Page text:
Gene Likens never intended to let himself get drawn into the maelstrom of environmental politics. But that was before his low-key style of activism earned him a sterling reputation both as a researcher and as an advocate for bringing attention to the problem of acid rain.
When the 67-year-old ecologist began his research career in 1962 at the Hubbard Brook Experimental Forest in New Hampshire's White Mountains, he wanted to know how nutrients cycle through a watershed. But his team's meticulous measurements revealed a more insidious threat: Increasingly, acidic rain and snow were steadily lowering the pH of lakes and streams and killing fish. By the time acid rain made it onto the environmental agenda in the early 1970s, Likens was the leading scientific voice on the issue--and a target of industries blamed for releasing too much sulfur dioxide, nitrogen oxides, and other acrid pollutants. While defending his science, Likens briefed President Reagan in 1983, testified before Congress, and advised a massive government study documenting the tie between acidic waters in the Northeast and coal-burning power plants in the Midwest. These efforts culminated in the 1990 Clean Air Act amendments to reduce sulfur dioxide emissions. Recently, Likens has taken up the cause again, arguing that pollution regulations don't clamp down hard enough on nitrogen oxides, and that forests still haven't rebounded from decades of nutrients leached from soil by acid rain ( Science, 12 April 1996, p. 244)
Colleagues describe Likens as an advocate with his views firmly rooted in basic science. "He's cautious but not to the point of being paralyzed," says Duke University ecologist Norman Christensen. Likens, who now heads the nonprofit Institute of Ecosystem Studies in upstate New York, has blended his commitment to research with a more subtle brand of activism: As president of the Ecological Society of America in 1981, Likens lobbied hard for what became the National Science Foundation's Long Term Ecological Research sites, which he felt were essential for amassing the kind of data necessary to convince policy-makers that certain environmental problems were real and were not going away.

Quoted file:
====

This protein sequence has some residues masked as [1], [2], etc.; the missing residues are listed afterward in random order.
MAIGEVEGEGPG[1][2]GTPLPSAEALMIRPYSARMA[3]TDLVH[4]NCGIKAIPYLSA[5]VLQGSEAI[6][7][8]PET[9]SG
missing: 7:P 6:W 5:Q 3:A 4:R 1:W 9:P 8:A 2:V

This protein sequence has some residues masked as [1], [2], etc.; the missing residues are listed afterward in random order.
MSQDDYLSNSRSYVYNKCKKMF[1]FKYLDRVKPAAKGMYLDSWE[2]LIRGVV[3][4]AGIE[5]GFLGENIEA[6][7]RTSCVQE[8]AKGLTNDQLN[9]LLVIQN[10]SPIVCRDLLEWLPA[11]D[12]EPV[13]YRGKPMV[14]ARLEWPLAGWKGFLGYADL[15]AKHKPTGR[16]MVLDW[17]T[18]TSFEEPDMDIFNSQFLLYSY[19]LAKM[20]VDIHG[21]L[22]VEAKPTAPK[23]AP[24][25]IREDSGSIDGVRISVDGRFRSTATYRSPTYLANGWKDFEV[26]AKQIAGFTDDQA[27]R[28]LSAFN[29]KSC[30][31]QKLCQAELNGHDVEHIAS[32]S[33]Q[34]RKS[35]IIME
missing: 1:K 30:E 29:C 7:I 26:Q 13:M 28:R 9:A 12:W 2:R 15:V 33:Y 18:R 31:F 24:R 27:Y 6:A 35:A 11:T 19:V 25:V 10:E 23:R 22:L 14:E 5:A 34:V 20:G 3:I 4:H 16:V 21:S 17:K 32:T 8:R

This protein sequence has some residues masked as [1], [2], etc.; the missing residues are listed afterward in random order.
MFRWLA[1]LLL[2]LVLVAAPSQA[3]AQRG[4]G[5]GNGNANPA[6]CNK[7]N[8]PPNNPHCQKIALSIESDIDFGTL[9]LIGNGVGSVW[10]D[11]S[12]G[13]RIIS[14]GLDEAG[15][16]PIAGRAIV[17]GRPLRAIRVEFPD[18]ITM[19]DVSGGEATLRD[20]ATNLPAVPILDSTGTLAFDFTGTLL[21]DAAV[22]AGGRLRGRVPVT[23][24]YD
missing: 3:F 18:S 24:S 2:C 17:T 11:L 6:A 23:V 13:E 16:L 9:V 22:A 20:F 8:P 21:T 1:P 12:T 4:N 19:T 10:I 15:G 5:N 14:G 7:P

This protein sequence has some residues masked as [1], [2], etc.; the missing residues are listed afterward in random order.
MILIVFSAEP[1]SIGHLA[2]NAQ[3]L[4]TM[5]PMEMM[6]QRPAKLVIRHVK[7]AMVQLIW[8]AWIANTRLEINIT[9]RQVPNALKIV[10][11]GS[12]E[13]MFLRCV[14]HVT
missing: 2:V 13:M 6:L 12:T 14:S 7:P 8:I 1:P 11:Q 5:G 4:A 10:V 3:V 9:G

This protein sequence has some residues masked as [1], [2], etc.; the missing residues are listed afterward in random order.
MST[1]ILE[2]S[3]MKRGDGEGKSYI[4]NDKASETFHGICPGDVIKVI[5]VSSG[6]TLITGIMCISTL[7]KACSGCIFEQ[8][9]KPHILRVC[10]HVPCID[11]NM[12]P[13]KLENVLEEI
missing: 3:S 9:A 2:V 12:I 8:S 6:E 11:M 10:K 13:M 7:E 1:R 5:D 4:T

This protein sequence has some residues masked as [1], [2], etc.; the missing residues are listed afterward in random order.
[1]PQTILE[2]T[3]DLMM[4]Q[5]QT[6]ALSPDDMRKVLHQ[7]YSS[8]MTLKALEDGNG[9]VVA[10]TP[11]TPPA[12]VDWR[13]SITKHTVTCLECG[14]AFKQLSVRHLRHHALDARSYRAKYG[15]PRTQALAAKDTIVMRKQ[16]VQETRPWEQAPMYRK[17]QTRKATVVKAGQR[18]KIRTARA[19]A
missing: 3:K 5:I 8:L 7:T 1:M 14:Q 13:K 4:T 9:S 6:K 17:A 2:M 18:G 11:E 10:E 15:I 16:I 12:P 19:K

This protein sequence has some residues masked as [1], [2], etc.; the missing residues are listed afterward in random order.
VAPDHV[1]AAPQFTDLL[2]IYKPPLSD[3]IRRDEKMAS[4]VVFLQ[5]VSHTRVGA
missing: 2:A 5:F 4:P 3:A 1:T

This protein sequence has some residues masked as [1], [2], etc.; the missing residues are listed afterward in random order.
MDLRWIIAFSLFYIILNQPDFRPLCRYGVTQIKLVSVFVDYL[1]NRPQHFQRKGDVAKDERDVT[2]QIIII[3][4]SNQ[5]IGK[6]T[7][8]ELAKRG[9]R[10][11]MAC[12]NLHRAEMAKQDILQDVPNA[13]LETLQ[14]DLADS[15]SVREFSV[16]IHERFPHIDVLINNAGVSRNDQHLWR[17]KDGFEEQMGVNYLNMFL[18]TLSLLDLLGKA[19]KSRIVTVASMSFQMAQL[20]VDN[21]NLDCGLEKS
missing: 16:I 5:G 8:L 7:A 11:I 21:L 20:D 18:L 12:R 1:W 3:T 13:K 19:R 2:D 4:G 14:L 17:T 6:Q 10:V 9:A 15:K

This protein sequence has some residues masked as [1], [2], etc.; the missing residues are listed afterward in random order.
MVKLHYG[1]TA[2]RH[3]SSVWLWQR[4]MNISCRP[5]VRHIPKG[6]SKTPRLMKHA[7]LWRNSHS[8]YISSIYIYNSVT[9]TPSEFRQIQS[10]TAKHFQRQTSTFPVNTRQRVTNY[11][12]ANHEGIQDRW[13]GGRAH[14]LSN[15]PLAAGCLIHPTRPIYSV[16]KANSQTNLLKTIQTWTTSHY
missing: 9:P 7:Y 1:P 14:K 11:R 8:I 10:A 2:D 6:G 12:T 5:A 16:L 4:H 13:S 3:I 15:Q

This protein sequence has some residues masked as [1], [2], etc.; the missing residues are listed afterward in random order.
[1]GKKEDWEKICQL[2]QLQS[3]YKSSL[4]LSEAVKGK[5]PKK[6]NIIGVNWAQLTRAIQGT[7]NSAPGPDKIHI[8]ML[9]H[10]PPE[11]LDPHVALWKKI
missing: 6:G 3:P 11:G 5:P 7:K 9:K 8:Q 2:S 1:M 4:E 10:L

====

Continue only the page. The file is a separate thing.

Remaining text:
A longtime board member of Environmental Defense, Likens says he often mulls the fine line between environmentalism and ecology. "There's tremendous public confusion, because we often work on the very same things," he says. One way he counters this is by "trying very hard not to let my emotions and my personal views color my science." And when he's asked his views on a policy question, "I will say, I'm going to take off my science hat and give my opinion as a person."
Despite Likens's high scientific standing--he's a National Academy of Sciences member and a 1993 co-winner of the Tyler prize, considered the Nobel of ecology--you won't often find his name in letter-writing campaigns or on commentaries. Likens says he avoids getting caught up in what he calls the "the Nobel syndrome": weighing in on issues he hasn't studied directly. He urges younger scientists to concentrate on building a strong research record before becoming too active in environmental issues. Says Likens, "You shouldn't speak out unless you have something to say."